Thursday, March 16, 2017

Florida actually has High Speed Rail

Bright Line Website

An hour from West Palm Beach to Miami. Which is about 65 miles. On a train that tops out at 79 mph.

That sounds a lot more like a commuter rail to me. I mean, if it makes it to Orlando, that will be something completely different. But still. But wait--FrontRunner (UTA) takes about 2 hours to make it from Ogden to Provo, which is 81 miles. So it does go considerably faster...60% faster or so.

Rome 2 Rio suggests that doing so is faster than the alternatives. The existing train costs $9-11, but takes 2 hours 22 minutes. Bus is $35, for 1h30. Grayhound is 2h40, at $17 (why would you ever not take the train at that price? Looks like all the drive modes run 1h20. Given that the Brightline is faster, they can likely charge more than the alternative.

So Brightline is actually kind of exciting, then.

Blog Roll Additions

Because blogger is being a pain:


Not Blogs


Not Blogs

Snow Day

From Eschaton:

Snow Job

Snow reveals much in the urban hellhole, especially when it lingers for a few days. One thing it reveals is just how many people don't actually need their cars. That people "need" their cars drives demands for cheap parking permits, which fills up available parking spots with cars that people don't actually need, which makes car owners apoplectic and opposed to any development which doesn't have off street parking in a city where most lots can barely fit a house, which drives down local population density, hinders revitalization of walkable neighborhood commercial corridors, leads to more people "needing" or wanting cars, worsening the parking problem, etc...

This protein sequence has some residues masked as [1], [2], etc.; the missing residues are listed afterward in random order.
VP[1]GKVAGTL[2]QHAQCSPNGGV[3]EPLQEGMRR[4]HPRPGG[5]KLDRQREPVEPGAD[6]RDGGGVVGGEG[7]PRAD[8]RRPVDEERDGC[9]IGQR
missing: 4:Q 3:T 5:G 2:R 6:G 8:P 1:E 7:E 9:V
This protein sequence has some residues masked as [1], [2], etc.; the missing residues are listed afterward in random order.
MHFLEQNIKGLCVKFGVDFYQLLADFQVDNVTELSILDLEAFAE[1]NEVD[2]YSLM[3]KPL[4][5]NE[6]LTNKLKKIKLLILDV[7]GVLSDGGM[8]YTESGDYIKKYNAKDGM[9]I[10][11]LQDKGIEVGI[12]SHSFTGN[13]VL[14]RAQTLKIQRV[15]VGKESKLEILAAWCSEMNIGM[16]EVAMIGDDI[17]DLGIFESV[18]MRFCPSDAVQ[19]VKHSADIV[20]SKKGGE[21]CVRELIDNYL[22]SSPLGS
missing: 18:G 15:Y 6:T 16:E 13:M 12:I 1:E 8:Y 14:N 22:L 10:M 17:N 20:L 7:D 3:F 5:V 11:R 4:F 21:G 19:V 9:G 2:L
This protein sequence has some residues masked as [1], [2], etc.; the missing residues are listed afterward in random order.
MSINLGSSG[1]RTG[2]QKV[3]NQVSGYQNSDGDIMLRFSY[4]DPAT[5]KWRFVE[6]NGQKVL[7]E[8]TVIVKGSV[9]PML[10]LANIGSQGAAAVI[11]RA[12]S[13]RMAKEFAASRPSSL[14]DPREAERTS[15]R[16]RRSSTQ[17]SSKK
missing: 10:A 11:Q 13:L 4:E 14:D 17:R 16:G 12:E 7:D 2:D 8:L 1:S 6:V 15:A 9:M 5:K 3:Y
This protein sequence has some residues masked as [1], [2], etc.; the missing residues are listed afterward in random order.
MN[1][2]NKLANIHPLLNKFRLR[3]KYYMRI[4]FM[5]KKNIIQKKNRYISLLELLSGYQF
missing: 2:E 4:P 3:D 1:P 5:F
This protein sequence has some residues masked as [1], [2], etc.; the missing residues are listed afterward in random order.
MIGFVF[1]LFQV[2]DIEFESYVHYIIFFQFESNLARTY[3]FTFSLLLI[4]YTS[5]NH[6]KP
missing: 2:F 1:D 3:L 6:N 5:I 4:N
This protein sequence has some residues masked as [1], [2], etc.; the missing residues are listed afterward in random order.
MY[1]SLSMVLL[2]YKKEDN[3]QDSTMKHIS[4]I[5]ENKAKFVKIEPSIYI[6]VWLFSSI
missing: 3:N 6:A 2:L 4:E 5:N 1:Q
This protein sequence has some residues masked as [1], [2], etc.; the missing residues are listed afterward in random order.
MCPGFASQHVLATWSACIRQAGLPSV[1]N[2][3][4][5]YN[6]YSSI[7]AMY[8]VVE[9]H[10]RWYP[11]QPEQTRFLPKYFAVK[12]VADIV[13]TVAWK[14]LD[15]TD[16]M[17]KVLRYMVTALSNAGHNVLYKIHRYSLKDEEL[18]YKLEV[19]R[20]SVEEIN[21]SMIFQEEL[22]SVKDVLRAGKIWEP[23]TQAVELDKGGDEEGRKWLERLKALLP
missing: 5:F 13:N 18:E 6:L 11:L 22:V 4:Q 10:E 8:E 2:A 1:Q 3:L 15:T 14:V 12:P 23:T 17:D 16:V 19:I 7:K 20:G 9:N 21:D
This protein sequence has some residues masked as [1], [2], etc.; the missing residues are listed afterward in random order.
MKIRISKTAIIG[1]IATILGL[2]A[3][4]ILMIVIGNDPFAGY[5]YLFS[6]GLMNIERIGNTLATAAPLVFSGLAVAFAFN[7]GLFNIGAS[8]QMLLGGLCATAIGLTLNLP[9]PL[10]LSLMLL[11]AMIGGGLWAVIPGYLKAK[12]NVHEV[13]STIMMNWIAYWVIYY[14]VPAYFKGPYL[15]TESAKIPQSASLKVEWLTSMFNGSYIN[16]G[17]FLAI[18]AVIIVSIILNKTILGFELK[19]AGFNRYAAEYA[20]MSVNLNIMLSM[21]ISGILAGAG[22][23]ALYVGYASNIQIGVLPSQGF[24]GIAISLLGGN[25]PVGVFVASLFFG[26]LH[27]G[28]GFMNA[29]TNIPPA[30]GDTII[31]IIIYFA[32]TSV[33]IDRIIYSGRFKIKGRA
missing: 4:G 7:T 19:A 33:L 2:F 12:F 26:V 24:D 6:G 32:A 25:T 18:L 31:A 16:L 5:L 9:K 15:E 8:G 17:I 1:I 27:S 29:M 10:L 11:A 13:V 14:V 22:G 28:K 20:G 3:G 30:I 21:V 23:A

Rich people who like cheap long term storage for their weekend cars get very concerned about the needs of poor people whenever people suggest increasing parking permit fees (The first one is $35 per year. They're basically free). Snow reveals just how many of those cars are not used for daily commutes.

Cities spent decades hollowing themselves out by trying to be "more like the suburbs." Sadly, too many "new" city arrivals who have decided they like city living can't look around the urban landscape, see how big cars are, and do the simple math to figure out just how much space they take up.

Monday, March 13, 2017

Gentle Density, via Planetizen

From Planetizen:

Navigating the density debate might be easier if more cities embraced "gentle density," which Brent Toderian defines as "attached, ground-oriented housing that's more dense than a detached house, but with a similar scale and character. Think duplexes, semi-detached homes, rowhouses, or even stacked townhouses."

While even this mild form of densification draws opposition, it's less drastic than big blocky mid-rises. "Many people don't mind sharing a common wall and are eager to cut their costs and carbon footprint, but still appreciate a direct relationship with the ground. That's why fellow urbanist Daniel Parolek in San Francisco calls this kind of density the 'missing middle.'"

Rowhouses, townhouses and the like used to be an urban staple. But now, planners in many cities will have to relearn them. "In most cities though, deliberate zoning decisions have made this kind of housing illegal."

Full Story:
Published on Tuesday, March 7, 2017 in Metro Toronto

Note the parking: One garage slot, one driveway slot. But no on-street parking. Perhaps because the frontage is too narrow to permit a parking slot and a driveway?